the beach before choosing to pursue a law enforcement career. Yet he
      bears no resentment to his former employer and, in fact, seems
      steadfastly loyal to her. In "Keeper of the Keys," Chan has to deal
      with a much older Chinese servant who kowtows to his white master in
      embarrassing fashion. Chan frequently reminds us how old-fashioned
      Ah-Sing, the servant, has remained while so many other Chinese who
      live in the states are now much more "American."

      On the whole, the Charlie Chan of the six Biggers novels is a man
      worthy of respect for his solid ethics, his clean and decent
      lifestyle and his brilliance as a detective. Because he's a fat guy
      who seldom gets "physical" with crooks, he may not be the ideal
      heroic figure some mystery fans have come to expect, but he's
      certainly a little more macho than Poirot, the fussy Belgian, or
      Nero Wolfe, the American couch potato sleuth.

      Chan began to evolve in a less favorable direction after the movies
      began to grind out films about him in the early 1930s, starting
      with "Charlie Chan Carries On," starring Swedish-born Warner Oland
      as Chan. That film and three more of the earliest Oland films are
      now considered lost, but "The Black Camel" (1931), based on one of
      Biggers' better Chan novels, still survives. In that film, set in
      Honolulu, Chan is trying to solve a murder on the set of a movie
      filming on location in Hawaii. Chan is astute and still resembles
      the Charlie of the novels.

      But Fox began to dream up its own stories after Biggers' death and
      in "Charlie Chan in Paris" (1935), the first "No. 1 son" character
      was added in the person of Chinese-American actor Keye Luke. The
      character became very popular and helped push the Chan films toward
      developing a strong humor element that almost never let up.

      Before he died, Keye Luke told me he was aware many Asians didn't
      like the idea of a Swede playing the Chinese detective, especially
      since all his children were played by authentic Asians. However,
      Luke didn't resent the casting nor did he feel the films were
      racist. He felt they may have been a bit naive, but were worthy
      films that presented a Chinese-American hero at a time when there
      were no others on screen--and gave lots of Asian-American actors
      like himself careers in Hollywood.

      (Luke had one special claim to fame in that regard: When Boris
      Karloff left his starring role in the Monogram "Mr.Wong" detective
      series, Luke stepped in and played the Chinese detective in "Phantom
      of Chinatown" (1941), the final film in the series.)

      Warner Oland died in 1937 and the part passed to another Caucasian,
      Sidney Toler, in 1938. When Fox dropped the series and it was picked
      up by lolw-budget Monogram, Toler continued to play Chan, but bug-
      eyed black comic Mantan Moreland ("Feet, don't fail me now!) was
      added as valet Birmingham Brown. The films that followed were not
      very racially sensitive and probably created most of the negative
      vibes about the Chan films that finally began to surface in the
      1950s. Another Caucasian, Roland Winters, took over the role in 1947
      and finished out the original series with "The Sky Dragon" in 1949.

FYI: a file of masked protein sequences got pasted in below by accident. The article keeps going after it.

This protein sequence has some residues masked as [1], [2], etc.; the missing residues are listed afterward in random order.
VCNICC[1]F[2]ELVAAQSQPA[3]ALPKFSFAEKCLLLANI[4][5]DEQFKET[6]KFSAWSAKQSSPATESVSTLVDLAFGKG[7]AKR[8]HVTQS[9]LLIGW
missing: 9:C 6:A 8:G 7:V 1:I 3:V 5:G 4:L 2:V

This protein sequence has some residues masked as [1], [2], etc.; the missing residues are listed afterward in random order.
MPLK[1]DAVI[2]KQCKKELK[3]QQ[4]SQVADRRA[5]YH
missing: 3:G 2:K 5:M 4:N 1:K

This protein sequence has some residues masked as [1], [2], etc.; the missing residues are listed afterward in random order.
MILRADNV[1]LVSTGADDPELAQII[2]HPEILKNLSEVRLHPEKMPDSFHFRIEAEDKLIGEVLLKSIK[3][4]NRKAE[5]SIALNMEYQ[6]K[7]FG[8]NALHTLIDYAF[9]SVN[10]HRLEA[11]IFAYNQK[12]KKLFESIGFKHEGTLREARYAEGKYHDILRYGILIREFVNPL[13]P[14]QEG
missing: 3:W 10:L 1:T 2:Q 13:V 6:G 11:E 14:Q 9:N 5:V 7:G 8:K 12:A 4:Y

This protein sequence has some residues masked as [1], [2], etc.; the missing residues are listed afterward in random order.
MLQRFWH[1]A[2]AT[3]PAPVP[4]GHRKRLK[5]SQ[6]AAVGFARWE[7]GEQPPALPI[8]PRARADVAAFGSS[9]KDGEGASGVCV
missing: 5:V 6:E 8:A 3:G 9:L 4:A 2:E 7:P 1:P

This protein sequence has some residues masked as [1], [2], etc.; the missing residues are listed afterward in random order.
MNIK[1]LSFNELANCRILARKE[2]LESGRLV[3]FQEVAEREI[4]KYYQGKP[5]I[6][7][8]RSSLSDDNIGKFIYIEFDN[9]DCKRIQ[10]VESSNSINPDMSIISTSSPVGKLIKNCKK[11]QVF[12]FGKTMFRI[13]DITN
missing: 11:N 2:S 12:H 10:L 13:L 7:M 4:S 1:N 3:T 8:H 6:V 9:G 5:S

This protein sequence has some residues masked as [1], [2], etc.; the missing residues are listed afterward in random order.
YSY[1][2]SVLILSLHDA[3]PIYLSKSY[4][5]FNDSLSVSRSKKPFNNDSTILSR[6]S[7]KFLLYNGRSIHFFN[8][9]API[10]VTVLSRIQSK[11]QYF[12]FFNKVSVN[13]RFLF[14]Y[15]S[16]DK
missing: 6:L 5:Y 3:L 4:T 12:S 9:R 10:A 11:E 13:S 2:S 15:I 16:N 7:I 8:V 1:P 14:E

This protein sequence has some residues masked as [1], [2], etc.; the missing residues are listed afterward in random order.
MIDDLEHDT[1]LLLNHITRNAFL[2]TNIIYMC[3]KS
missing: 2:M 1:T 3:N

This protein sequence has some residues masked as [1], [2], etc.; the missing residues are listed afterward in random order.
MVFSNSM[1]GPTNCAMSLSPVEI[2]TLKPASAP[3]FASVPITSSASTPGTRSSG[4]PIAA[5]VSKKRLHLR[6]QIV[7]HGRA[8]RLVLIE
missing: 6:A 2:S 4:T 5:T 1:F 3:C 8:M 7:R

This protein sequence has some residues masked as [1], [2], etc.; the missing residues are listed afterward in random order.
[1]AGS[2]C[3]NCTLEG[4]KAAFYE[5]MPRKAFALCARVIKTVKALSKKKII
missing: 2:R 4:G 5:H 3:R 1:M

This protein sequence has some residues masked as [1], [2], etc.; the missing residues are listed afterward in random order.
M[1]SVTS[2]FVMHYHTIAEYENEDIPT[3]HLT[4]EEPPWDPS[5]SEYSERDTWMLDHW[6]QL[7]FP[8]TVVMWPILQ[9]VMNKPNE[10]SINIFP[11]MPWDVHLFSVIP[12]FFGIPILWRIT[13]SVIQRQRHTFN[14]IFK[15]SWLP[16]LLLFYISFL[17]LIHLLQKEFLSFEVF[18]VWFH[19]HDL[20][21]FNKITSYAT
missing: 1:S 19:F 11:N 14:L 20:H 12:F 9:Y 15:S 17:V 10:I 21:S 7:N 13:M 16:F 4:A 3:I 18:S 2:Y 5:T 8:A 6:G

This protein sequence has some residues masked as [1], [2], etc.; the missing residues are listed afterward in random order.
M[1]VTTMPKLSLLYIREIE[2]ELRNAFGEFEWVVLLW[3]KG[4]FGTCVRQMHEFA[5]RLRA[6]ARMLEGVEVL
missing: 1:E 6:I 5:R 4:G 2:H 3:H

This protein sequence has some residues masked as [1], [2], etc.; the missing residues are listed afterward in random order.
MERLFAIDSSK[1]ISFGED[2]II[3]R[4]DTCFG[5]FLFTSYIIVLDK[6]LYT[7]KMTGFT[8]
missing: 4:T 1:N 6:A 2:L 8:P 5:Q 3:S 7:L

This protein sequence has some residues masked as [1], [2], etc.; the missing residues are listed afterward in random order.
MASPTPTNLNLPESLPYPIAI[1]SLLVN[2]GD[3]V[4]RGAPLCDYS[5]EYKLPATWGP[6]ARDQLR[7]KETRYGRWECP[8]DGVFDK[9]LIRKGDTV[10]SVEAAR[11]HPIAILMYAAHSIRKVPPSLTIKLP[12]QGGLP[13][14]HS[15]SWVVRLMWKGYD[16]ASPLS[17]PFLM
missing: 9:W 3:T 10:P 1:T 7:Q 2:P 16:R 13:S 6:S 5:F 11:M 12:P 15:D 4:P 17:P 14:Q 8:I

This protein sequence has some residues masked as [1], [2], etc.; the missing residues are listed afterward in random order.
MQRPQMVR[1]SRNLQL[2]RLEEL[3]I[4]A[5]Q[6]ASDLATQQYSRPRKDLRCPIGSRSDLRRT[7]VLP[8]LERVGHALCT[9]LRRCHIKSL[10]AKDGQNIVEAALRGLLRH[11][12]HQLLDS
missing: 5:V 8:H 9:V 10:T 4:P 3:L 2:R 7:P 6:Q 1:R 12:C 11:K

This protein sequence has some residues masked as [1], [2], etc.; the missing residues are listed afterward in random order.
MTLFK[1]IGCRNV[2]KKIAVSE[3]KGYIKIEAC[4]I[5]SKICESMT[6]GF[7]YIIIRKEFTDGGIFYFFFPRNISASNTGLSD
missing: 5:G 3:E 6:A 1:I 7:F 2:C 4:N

By that time, Charlie Chan had become nearly a stooge for broad
      comedy players, hardly ever spent any time in his home port of
      Honolulu and had succumbed to an avalanche of cliches, including
      the "roundup" of suspects for Chan's disclosure of the real killer
      in the final reel.

      I don't miss those threadbare Chan films, but I do think mystery
      fans are being deprived of the presence of one of the past century's
      greatest detective characters. A smart producer would find a
      charismatic Chinese actor to play a politically correct Charlie
      Chan, who might go back to the basics that originally appealed to
      Earl Derr Biggers when he read about Chang Apana.

      Can you imagine what it must have been like to rise to prominence as
      a Chinese police detective of great renown in 1920s Honolulu, that
      melting pot of the Pacific? What an exciting story that might be in
      the right hands! What an amazing turnaround that might be for the
      now sadly diminished reputation of the immortal Charlie Chan.



      Earl Derr Biggers was born in Warren, Ohio on August 24, 1884. Years
      later, while attending Harvard University, Biggers showed little
      passion for the classics, preferring instead writers such as Rudyard
      Kipling and Richard Harding Davis.

      Following his graduation from Harvard in 1907, he worked briefly for
      the 'Cleveland Plain Dealer' and at Bobbs-Merrill publishers. By
      1908, Biggers was hired at the 'Boston Traveler' to write a daily
      humor column. Soon, however, he became that paper's drama critic.
      It was at this time that he met Elanor Ladd, who would later become
      his wife and who would have a marked influence in his writing.

      Biggers' blunt drama reviews offended many, and when the 'Boston
      Traveler' was purchased by new owners his days at the publication
      were numbered, and by 1912, he was fired. This apparent setback
      afforded Biggers the opportunity to write his first novel, "Seven
      Keys to Baldpate" which was published by Bobbs-Merrill in 1913. The
      book was very well received, resulting in his gaining a national
      recognition as a writer.

      The inevitable financial rewards of his success allowed he and
      Elanor to marry. George M. Cohan bought the dramatic rights to the
      book and produced a Broadway play that enjoyed a lengthy run. The
      popularity of Biggers' first novel was to continue through five
      different film versions spanning thirty years. His next books, "Love
      Insurance" (1914) and "The Agony Column" (1916) continued his
      success as a novelist. "Love Insurance" led to another popular